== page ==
Theories of Personality 9th Edition

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28 Part II Psychodynamic Theories

Levels of Mental Life

Freud’s greatest contribution to personality theory is his exploration of the uncon-
scious and his insistence that people are motivated primarily by drives of which
they have little or no awareness. To Freud, mental life is divided into two levels,
the unconscious and the conscious. The unconscious, in turn, has two different
levels, the unconscious proper and the preconscious. In Freudian psychology the
three levels of mental life are used to designate both a process and a location. The
existence as a specific location, of course, is merely hypothetical and has no real
existence within the body. Yet, Freud spoke of the unconscious as well as uncon-
scious processes.


The unconscious contains all those drives, urges, or instincts that are beyond our
awareness but that nevertheless motivate most of our words, feelings, and actions.
Although we may be conscious of our overt behaviors, we often are not aware of
the mental processes that lie behind them. For example, a man may know that he
is attracted to a woman but may not fully understand all the reasons for the attrac-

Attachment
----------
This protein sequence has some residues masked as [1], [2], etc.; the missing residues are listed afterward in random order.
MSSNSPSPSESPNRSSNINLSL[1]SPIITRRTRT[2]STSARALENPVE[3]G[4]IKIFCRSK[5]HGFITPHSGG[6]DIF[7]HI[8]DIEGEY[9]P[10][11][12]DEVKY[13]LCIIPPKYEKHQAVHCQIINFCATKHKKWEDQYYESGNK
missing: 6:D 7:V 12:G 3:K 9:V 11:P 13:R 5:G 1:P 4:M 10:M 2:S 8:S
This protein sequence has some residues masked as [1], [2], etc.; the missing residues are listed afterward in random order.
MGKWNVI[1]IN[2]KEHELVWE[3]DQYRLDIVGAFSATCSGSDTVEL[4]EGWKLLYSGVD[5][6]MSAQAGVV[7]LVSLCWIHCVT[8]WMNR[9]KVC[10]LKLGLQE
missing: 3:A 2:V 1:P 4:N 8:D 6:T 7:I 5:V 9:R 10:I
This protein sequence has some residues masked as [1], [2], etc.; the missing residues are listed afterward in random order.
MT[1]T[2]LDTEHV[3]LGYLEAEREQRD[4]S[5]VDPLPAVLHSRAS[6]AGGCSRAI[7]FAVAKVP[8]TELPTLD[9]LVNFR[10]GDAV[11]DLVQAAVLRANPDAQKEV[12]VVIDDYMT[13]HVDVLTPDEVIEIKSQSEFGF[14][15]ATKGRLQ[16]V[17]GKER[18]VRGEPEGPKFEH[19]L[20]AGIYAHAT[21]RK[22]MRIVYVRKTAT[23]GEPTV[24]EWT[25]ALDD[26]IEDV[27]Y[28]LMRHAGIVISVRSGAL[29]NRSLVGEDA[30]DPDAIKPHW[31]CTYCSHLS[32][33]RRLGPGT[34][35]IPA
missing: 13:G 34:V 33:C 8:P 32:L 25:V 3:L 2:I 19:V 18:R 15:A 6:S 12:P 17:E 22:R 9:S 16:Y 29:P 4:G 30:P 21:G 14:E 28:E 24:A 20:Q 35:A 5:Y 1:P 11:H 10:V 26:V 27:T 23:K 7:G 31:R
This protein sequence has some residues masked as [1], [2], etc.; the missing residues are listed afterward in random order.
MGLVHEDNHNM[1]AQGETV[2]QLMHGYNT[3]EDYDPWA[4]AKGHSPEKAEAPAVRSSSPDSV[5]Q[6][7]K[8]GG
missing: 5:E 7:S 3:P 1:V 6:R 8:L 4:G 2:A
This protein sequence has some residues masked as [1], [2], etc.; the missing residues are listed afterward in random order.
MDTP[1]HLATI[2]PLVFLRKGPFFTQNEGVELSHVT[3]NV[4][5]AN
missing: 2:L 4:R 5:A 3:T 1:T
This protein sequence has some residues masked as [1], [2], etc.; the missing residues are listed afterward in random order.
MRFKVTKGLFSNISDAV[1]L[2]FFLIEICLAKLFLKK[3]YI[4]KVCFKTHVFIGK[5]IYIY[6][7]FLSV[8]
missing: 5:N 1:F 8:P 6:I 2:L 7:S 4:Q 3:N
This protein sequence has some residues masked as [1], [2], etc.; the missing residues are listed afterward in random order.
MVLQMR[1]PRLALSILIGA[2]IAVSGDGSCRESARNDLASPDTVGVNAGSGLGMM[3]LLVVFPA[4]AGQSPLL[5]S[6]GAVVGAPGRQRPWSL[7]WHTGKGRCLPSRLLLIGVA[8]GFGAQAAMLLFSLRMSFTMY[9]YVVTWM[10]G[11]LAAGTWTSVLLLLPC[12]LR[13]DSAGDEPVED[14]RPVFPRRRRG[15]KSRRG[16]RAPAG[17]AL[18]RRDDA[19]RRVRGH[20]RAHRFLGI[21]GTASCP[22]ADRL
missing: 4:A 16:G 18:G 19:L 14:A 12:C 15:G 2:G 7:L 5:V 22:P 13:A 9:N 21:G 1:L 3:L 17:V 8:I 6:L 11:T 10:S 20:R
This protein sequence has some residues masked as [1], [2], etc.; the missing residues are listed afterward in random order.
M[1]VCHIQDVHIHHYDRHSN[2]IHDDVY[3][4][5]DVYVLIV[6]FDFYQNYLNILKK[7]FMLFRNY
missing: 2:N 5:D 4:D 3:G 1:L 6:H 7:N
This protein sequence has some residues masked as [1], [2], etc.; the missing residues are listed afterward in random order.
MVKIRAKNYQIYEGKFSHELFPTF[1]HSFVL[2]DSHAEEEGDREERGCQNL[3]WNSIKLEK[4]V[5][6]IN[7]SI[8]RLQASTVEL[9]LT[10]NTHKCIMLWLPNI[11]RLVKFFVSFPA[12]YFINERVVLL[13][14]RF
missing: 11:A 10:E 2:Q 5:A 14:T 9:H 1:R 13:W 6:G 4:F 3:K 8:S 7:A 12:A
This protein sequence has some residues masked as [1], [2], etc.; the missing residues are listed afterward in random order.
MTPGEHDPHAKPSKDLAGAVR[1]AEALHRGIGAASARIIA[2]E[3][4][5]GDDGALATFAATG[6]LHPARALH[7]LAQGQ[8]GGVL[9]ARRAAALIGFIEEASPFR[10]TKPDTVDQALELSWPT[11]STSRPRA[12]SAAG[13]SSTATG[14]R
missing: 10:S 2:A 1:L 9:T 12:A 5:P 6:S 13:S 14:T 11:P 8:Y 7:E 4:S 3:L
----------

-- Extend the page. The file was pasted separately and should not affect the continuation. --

tion, some of which may even seem irrational.
Because the unconscious is not available to the conscious mind, how can one
know if it really exists? Freud felt that its existence could be proved only indirectly.
To him the unconscious is the explanation for the meaning behind dreams, slips
of the tongue, and certain kinds of forgetting, called repression. Dreams serve as
a particularly rich source of unconscious material. For example, Freud believed
that childhood experiences can appear in adult dreams even though the dreamer
has no conscious recollection of these experiences.
Unconscious processes often enter into consciousness but only after being
disguised or distorted enough to elude censorship. Freud (1917/1963) used the
analogy of a guardian or censor blocking the passage between the unconscious and
preconscious and preventing undesirable anxiety-producing memories from enter-
ing awareness. To enter the conscious level of the mind, these unconscious images
first must be sufficiently disguised to slip past the primary censor, and then they
must elude a final censor that watches the passageway between the preconscious
and the conscious. By the time these memories enter our conscious mind, we no
longer recognize them for what they are; instead, we see them as relatively pleas-
ant, nonthreatening experiences. In most cases, these images have strong sexual or
aggressive motifs, because childhood sexual and aggressive behaviors are fre-
quently punished or suppressed. Punishment and suppression often create feelings
of anxiety, and the anxiety in turn stimulates repression, that is, the forcing of
unwanted, anxiety-ridden experiences into the unconscious as a defense against the
pain of that anxiety.
Not all unconscious processes, however, spring from repression of childhood
events. Freud believed that a portion of our unconscious originates from the expe-
riences of our early ancestors that have been passed on to us through hundreds of
generations of repetition. He called these inherited unconscious images our
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